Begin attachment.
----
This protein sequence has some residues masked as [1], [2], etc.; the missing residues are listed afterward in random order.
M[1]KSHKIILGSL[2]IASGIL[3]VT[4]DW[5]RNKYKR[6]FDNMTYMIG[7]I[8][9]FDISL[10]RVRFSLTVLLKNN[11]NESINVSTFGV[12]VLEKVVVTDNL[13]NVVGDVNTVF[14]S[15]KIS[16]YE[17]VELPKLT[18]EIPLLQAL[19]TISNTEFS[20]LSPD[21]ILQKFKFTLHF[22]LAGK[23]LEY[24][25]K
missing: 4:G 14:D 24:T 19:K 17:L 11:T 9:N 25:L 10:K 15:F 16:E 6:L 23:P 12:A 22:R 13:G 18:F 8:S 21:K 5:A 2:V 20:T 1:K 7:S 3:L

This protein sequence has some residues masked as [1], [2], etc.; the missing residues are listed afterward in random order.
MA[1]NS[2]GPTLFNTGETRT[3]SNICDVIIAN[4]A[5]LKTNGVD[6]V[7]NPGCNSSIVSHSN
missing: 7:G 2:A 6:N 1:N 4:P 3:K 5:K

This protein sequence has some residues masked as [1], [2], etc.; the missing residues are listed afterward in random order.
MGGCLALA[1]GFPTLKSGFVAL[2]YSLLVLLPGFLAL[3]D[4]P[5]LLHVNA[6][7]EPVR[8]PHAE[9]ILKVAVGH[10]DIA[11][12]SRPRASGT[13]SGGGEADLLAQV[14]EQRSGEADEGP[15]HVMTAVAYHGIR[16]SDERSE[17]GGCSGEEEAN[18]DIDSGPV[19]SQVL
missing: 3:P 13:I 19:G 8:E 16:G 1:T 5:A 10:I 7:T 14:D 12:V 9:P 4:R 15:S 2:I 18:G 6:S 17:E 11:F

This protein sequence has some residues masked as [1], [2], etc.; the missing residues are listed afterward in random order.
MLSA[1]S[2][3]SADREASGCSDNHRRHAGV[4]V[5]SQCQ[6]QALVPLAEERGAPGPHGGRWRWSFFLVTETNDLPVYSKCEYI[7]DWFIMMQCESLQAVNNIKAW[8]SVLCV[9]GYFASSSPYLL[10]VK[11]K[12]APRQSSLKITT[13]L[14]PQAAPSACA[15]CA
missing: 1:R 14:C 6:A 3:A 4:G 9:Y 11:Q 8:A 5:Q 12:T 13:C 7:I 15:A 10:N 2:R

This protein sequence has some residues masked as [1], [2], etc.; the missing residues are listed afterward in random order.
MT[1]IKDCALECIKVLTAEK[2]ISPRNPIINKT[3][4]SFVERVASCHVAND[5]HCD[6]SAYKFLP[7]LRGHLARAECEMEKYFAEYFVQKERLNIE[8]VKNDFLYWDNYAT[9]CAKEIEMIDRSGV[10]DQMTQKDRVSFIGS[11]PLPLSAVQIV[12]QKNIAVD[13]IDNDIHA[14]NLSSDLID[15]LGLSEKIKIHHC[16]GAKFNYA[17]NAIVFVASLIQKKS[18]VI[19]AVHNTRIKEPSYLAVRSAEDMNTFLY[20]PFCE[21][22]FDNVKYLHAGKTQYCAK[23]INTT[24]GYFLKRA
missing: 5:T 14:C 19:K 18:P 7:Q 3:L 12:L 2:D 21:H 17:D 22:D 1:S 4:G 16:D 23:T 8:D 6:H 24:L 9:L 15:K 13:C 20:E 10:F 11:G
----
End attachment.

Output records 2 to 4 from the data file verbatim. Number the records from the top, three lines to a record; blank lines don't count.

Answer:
This protein sequence has some residues masked as [1], [2], etc.; the missing residues are listed afterward in random order.
MA[1]NS[2]GPTLFNTGETRT[3]SNICDVIIAN[4]A[5]LKTNGVD[6]V[7]NPGCNSSIVSHSN
missing: 7:G 2:A 6:N 1:N 4:P 3:K 5:K

This protein sequence has some residues masked as [1], [2], etc.; the missing residues are listed afterward in random order.
MGGCLALA[1]GFPTLKSGFVAL[2]YSLLVLLPGFLAL[3]D[4]P[5]LLHVNA[6][7]EPVR[8]PHAE[9]ILKVAVGH[10]DIA[11][12]SRPRASGT[13]SGGGEADLLAQV[14]EQRSGEADEGP[15]HVMTAVAYHGIR[16]SDERSE[17]GGCSGEEEAN[18]DIDSGPV[19]SQVL
missing: 3:P 13:I 19:G 8:E 16:G 1:T 5:A 10:I 7:T 14:D 12:V 9:P 4:R 15:S 2:I 18:G 6:S 17:E 11:F

This protein sequence has some residues masked as [1], [2], etc.; the missing residues are listed afterward in random order.
MLSA[1]S[2][3]SADREASGCSDNHRRHAGV[4]V[5]SQCQ[6]QALVPLAEERGAPGPHGGRWRWSFFLVTETNDLPVYSKCEYI[7]DWFIMMQCESLQAVNNIKAW[8]SVLCV[9]GYFASSSPYLL[10]VK[11]K[12]APRQSSLKITT[13]L[14]PQAAPSACA[15]CA
missing: 1:R 14:C 6:A 3:A 4:G 9:Y 11:Q 8:A 5:Q 12:T 13:C 7:I 15:A 10:N 2:R